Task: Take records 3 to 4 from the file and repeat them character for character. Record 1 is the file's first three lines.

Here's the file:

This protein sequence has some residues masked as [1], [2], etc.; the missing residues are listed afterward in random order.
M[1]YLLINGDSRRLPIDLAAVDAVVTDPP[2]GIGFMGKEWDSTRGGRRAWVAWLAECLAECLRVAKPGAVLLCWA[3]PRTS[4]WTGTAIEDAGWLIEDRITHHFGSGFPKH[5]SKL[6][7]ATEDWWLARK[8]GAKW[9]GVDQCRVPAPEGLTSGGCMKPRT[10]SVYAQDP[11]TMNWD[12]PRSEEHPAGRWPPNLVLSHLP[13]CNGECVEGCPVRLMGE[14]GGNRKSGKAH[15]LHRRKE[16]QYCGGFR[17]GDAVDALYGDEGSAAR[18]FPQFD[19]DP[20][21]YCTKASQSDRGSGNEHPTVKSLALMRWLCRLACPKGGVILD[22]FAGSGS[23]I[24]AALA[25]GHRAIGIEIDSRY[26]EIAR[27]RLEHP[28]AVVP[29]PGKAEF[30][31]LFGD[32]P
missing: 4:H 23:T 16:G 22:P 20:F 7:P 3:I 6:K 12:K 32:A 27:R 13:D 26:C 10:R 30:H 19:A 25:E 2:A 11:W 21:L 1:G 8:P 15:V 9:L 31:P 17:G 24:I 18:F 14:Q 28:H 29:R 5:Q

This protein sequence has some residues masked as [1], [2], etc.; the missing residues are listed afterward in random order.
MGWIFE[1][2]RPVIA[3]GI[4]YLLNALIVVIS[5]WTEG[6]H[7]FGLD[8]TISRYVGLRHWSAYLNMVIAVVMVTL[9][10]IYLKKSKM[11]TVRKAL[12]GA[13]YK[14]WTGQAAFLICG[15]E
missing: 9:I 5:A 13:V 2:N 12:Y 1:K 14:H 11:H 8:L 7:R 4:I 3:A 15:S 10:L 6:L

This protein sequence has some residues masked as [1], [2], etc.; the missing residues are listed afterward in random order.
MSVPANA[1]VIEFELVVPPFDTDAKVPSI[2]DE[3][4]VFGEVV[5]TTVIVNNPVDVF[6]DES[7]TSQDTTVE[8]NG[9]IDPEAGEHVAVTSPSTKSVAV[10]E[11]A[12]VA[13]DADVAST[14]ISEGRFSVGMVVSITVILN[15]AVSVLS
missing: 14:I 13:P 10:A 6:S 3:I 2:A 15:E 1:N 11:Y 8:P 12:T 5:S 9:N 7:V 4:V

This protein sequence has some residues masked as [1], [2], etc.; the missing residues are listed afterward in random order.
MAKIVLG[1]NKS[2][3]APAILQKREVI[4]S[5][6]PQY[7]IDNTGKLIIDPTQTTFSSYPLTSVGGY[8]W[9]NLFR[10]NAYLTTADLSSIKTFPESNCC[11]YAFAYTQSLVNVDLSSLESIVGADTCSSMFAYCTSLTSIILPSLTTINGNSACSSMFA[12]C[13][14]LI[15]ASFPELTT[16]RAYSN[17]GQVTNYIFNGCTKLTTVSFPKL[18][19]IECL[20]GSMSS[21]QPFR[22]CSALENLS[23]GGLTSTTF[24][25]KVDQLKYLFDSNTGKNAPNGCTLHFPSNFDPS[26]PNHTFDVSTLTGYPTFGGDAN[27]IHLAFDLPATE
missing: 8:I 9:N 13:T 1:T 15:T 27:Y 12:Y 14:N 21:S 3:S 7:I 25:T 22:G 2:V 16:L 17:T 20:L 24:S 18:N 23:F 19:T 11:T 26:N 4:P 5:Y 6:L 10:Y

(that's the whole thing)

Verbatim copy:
This protein sequence has some residues masked as [1], [2], etc.; the missing residues are listed afterward in random order.
MSVPANA[1]VIEFELVVPPFDTDAKVPSI[2]DE[3][4]VFGEVV[5]TTVIVNNPVDVF[6]DES[7]TSQDTTVE[8]NG[9]IDPEAGEHVAVTSPSTKSVAV[10]E[11]A[12]VA[13]DADVAST[14]ISEGRFSVGMVVSITVILN[15]AVSVLS
missing: 14:I 13:P 10:A 6:S 3:I 2:A 15:E 1:N 11:Y 8:P 12:T 5:S 9:N 7:V 4:V

This protein sequence has some residues masked as [1], [2], etc.; the missing residues are listed afterward in random order.
MAKIVLG[1]NKS[2][3]APAILQKREVI[4]S[5][6]PQY[7]IDNTGKLIIDPTQTTFSSYPLTSVGGY[8]W[9]NLFR[10]NAYLTTADLSSIKTFPESNCC[11]YAFAYTQSLVNVDLSSLESIVGADTCSSMFAYCTSLTSIILPSLTTINGNSACSSMFA[12]C[13][14]LI[15]ASFPELTT[16]RAYSN[17]GQVTNYIFNGCTKLTTVSFPKL[18][19]IECL[20]GSMSS[21]QPFR[22]CSALENLS[23]GGLTSTTF[24][25]KVDQLKYLFDSNTGKNAPNGCTLHFPSNFDPS[26]PNHTFDVSTLTGYPTFGGDAN[27]IHLAFDLPATE
missing: 8:I 9:N 13:T 1:T 15:T 27:Y 12:Y 14:N 21:S 3:S 7:I 25:T 22:G 2:V 16:L 17:T 20:L 24:S 18:N 23:F 19:T 11:T 26:N 4:P 5:Y 6:L 10:Y